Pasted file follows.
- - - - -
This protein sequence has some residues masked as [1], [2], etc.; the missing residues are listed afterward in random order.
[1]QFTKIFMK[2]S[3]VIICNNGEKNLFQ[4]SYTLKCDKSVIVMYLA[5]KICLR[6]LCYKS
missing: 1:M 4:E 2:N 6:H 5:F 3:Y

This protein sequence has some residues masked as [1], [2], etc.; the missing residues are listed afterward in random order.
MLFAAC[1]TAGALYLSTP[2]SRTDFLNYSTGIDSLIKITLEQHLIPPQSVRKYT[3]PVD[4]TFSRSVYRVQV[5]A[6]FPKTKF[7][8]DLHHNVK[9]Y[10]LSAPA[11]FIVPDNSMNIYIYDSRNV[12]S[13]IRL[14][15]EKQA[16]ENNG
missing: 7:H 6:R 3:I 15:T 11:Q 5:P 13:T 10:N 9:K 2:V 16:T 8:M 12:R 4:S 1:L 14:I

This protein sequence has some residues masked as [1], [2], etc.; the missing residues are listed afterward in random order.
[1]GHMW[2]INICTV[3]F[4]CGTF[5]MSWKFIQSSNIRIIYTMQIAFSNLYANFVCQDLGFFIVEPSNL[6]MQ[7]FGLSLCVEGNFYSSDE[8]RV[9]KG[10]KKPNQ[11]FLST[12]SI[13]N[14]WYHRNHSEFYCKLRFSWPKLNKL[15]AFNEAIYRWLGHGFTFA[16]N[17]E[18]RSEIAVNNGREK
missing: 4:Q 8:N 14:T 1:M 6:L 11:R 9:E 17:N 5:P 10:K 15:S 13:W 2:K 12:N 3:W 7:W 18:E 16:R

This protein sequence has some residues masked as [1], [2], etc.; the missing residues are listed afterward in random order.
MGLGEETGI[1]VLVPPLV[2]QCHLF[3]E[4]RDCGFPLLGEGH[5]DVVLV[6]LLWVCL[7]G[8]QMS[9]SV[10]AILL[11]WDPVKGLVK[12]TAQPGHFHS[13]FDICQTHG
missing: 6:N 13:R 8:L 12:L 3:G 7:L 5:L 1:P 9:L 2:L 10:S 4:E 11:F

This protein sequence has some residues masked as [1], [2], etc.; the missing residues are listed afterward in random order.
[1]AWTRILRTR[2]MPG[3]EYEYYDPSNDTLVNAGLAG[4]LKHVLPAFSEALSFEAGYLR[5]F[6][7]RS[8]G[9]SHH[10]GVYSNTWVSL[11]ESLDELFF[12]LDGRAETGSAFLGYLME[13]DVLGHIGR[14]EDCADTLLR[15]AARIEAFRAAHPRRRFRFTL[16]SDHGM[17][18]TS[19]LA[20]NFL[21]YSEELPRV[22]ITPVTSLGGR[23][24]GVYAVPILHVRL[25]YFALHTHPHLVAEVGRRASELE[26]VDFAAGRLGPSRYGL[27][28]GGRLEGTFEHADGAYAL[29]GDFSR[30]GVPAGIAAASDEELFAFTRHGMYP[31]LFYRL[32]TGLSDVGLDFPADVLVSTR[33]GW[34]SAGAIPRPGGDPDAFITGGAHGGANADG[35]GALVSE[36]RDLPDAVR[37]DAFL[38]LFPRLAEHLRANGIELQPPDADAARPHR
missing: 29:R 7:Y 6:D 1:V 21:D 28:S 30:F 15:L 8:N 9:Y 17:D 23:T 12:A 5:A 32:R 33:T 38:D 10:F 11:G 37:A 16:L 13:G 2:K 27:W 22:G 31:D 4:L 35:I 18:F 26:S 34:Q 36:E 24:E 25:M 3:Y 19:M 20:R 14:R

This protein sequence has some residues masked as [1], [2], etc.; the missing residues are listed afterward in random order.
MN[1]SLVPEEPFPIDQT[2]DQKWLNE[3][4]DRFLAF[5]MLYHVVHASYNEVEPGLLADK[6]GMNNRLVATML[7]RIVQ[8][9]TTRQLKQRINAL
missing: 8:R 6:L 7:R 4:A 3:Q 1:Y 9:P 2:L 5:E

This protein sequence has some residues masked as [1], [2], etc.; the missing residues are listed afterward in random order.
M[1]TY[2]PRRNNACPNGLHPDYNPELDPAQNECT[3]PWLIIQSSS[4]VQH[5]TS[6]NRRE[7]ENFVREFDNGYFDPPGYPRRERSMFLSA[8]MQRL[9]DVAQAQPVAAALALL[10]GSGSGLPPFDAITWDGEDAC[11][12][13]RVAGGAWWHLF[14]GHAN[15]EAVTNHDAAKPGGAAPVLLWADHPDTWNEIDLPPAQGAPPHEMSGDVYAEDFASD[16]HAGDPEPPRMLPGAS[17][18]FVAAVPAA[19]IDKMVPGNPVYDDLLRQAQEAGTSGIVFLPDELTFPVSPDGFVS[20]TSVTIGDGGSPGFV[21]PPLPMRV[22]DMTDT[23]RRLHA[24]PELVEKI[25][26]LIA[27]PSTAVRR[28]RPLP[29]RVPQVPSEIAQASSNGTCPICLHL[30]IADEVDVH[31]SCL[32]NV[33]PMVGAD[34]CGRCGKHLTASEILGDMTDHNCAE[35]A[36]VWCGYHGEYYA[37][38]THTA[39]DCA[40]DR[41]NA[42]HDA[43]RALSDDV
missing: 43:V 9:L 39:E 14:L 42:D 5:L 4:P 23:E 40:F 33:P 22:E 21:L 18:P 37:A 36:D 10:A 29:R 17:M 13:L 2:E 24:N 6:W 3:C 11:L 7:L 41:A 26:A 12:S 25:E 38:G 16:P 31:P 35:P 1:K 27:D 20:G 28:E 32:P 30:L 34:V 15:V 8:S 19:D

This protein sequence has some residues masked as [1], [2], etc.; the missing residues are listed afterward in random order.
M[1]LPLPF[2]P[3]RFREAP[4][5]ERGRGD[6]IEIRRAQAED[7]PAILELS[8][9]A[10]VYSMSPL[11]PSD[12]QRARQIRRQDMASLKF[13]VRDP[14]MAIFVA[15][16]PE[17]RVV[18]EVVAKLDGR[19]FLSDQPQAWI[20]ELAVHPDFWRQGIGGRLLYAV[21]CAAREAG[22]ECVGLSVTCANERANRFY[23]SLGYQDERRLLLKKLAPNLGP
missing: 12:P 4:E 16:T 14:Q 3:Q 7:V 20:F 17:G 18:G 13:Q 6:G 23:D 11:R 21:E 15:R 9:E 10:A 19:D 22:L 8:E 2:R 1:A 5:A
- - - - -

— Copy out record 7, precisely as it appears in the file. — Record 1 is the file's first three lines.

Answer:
This protein sequence has some residues masked as [1], [2], etc.; the missing residues are listed afterward in random order.
M[1]TY[2]PRRNNACPNGLHPDYNPELDPAQNECT[3]PWLIIQSSS[4]VQH[5]TS[6]NRRE[7]ENFVREFDNGYFDPPGYPRRERSMFLSA[8]MQRL[9]DVAQAQPVAAALALL[10]GSGSGLPPFDAITWDGEDAC[11][12][13]RVAGGAWWHLF[14]GHAN[15]EAVTNHDAAKPGGAAPVLLWADHPDTWNEIDLPPAQGAPPHEMSGDVYAEDFASD[16]HAGDPEPPRMLPGAS[17][18]FVAAVPAA[19]IDKMVPGNPVYDDLLRQAQEAGTSGIVFLPDELTFPVSPDGFVS[20]TSVTIGDGGSPGFV[21]PPLPMRV[22]DMTDT[23]RRLHA[24]PELVEKI[25][26]LIA[27]PSTAVRR[28]RPLP[29]RVPQVPSEIAQASSNGTCPICLHL[30]IADEVDVH[31]SCL[32]NV[33]PMVGAD[34]CGRCGKHLTASEILGDMTDHNCAE[35]A[36]VWCGYHGEYYA[37][38]THTA[39]DCA[40]DR[41]NA[42]HDA[43]RALSDDV
missing: 43:V 9:L 39:E 14:L 42:D 5:L 4:P 23:E 40:F 33:P 22:E 21:L 18:P 37:A 36:D 10:A 29:R 17:M 13:L 2:E 24:N 6:W 3:C 11:L 7:L 41:A 26:A 12:S 25:E 38:G 16:P 31:P 35:P 1:K 27:D 20:G 28:E 32:P 30:L 34:V 15:V 8:S 19:D